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|Public (NASDAQ: AMRS)|
|Industry||Renewable Fuels, Anti-Malaria, Renewable Chemicals, Renewable Products|
|Headquarters||Emeryville, California, USA|
|John Melo: CEO|
Number of employees
|300 - 350|
Amyris is an integrated renewable products company providing sustainable alternatives to a broad range of petroleum-sourced products and rare materials. Amyris, in conjunction with various partners, is creating industrial scale supplies of vitamins, captive perfume molecules like Ambroxan, a patchouli substitute and Farnesene which can be used in tires, and lubricant, as well as their own beauty care product line using squalane, their substitute molecule for shark oil. Amyris uses its industrial synthetic biology platform to convert plant sugars into a variety of hydrocarbon molecules, flexible building blocks which can be used in a wide range of products. They do this by reengineering yeast so it can recreate complicated molecules. The time to market was reduced four fold after Amyris teamed with Darpa. Amyris is commercializing these products both as renewable ingredients in cosmetics, flavors, fragrances, polymers, lubricants and consumer products, and also as renewable diesel and jet fuels. Amyris Brasil S.A., a subsidiary of Amyris, oversees the establishment and expansion of Amyris’s production in Brazil. Amyris also has fuel distribution capabilities in the United States through its subsidiary, Amyris Fuels LLC. Founded in 2003 and headquartered in Emeryville, Ca, Amyris has raised over $120 million in equity funding to-date, including investments from Royal DSM, Total S.A., Khosla Ventures, Votorantim Novos Negócios, Kleiner Perkins Caufield & Byers, TPG Biotech, and DAG Ventures as well as DARPA. Amyris is opening two more plants in New Zealand and Korea in proximity to sustainable sugar cane crops.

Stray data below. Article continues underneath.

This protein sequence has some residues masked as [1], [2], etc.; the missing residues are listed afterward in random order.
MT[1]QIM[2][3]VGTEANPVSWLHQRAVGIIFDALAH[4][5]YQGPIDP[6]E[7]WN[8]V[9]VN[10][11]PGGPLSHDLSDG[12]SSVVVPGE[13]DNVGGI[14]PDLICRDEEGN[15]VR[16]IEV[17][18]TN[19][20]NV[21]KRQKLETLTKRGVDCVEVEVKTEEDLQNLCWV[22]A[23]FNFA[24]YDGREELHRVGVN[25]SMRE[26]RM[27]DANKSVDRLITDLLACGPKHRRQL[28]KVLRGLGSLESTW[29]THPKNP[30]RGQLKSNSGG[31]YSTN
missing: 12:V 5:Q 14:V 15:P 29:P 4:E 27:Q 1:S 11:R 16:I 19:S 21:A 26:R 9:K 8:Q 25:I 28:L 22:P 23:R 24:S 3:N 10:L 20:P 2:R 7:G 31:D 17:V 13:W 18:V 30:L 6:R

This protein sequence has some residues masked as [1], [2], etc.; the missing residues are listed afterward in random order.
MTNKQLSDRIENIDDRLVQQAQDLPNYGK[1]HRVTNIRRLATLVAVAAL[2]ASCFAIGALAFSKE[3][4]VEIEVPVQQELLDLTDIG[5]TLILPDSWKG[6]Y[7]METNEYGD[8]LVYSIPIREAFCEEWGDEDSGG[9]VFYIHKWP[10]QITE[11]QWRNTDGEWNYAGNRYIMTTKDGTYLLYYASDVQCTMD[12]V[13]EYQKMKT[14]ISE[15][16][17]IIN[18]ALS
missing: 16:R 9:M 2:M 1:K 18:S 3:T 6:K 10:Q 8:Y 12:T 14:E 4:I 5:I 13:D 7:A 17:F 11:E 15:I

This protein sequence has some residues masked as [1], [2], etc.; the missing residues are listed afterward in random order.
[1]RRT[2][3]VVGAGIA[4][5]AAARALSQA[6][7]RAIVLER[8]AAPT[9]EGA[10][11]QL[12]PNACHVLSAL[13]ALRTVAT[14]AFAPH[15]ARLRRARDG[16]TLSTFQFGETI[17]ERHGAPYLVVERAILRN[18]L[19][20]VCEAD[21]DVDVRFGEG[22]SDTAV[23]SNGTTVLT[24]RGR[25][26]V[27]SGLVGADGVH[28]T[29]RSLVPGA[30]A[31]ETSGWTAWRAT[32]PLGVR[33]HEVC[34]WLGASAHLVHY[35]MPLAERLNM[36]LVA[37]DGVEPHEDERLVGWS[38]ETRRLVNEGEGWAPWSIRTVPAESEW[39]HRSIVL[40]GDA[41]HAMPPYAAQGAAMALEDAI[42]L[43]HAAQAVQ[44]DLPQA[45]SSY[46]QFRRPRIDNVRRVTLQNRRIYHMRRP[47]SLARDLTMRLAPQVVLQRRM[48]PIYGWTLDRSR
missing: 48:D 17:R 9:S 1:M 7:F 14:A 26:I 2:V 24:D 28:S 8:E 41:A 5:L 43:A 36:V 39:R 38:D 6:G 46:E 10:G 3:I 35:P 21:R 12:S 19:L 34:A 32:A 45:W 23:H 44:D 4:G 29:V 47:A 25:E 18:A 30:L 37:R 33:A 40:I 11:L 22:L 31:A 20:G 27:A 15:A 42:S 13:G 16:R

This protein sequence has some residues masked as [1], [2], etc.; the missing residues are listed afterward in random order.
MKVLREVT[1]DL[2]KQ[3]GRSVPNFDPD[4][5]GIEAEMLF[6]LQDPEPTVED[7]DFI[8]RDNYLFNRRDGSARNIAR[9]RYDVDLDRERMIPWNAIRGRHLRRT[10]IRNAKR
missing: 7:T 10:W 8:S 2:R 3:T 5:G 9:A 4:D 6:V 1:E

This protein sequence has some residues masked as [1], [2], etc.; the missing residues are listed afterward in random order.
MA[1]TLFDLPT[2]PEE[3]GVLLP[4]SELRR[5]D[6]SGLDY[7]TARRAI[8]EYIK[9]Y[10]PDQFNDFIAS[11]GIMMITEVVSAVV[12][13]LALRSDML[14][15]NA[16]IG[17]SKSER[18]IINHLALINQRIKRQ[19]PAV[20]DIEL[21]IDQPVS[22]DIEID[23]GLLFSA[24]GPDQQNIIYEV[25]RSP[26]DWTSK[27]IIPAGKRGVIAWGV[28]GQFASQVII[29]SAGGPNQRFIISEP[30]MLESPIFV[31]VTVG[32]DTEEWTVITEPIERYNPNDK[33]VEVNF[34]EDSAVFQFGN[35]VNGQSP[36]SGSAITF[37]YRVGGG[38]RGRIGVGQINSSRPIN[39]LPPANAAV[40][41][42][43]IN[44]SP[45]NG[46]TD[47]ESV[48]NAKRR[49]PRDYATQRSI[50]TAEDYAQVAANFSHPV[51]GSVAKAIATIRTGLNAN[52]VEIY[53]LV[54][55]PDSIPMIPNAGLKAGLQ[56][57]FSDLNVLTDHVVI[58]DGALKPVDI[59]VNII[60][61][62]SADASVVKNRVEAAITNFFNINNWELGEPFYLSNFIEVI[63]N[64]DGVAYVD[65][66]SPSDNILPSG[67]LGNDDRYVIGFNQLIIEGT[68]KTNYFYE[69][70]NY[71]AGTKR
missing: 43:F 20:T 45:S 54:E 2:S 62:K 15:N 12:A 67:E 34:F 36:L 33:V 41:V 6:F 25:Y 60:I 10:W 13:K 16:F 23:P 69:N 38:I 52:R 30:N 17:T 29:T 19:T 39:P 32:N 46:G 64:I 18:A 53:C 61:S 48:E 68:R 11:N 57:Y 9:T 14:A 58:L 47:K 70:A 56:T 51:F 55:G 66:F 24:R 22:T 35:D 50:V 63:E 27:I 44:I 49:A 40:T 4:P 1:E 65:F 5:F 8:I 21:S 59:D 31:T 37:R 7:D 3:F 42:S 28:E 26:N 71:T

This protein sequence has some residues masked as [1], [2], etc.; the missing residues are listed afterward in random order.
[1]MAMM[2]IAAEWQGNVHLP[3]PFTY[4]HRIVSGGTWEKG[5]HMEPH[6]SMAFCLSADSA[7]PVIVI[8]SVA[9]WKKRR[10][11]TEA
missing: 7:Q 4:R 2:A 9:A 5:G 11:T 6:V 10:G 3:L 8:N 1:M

The company went public on NASDAQ in October 2010 (AMRS) but as of January 2013, was trading at less than 30% of its initial offering price due to lack of commercial success in cost-effectively producing "drop in" synthetic transportation fuel, which was to be its initial, major focus. The firm has now focused its attention on higher-priced and higher-margin products that are not in the transportation fuel area 
Amyris' technology platform, branded "No Compromise," is focused on providing high performance petroleum-alternatives, using sustainable feedstock such as sugarcane.
Amyris is establishing the partnerships and capabilities needed to bring the renewable diesel fuel to market. A few of these actions include:
- distributing ethanol through a US subsidiary, Amyris Fuels, based in Chicago IL.
- building a large scale production facility at Sao Martino, one of Brazil's largest ethanol producers
- joint venture with Cosan, one of Brazil's largest ethanol distributors and marketers
Artemisinin is a compound naturally found in the Chinese Sweet Wormwood plant effective in the treatment of malaria. Its production is hampered by difficult climate and agricultural conditions. Institute for OneWorld Health received a grant from the Bill and Melinda Gates Foundation to develop and produce non-seasonal, high-quality, affordable artemisinin, and engaged Amyris Biotechnologies and Sanofi to assist on certain parts of the project, which is near completion, based on technology from UC Berkeley, NRC Canada, and other sources.
- Using Microbes to create the Next Generation of Fuels on CNN The Next List (February 2013)
- A Better Biofuel on MIT Technology Review (April 2007)
- Bets on Biotech on US News (November 2006)
- Fast Company Magazine (8 August 2012), "The Rise and Fall of the Company That Was Going to Have Us All Using Biofuels."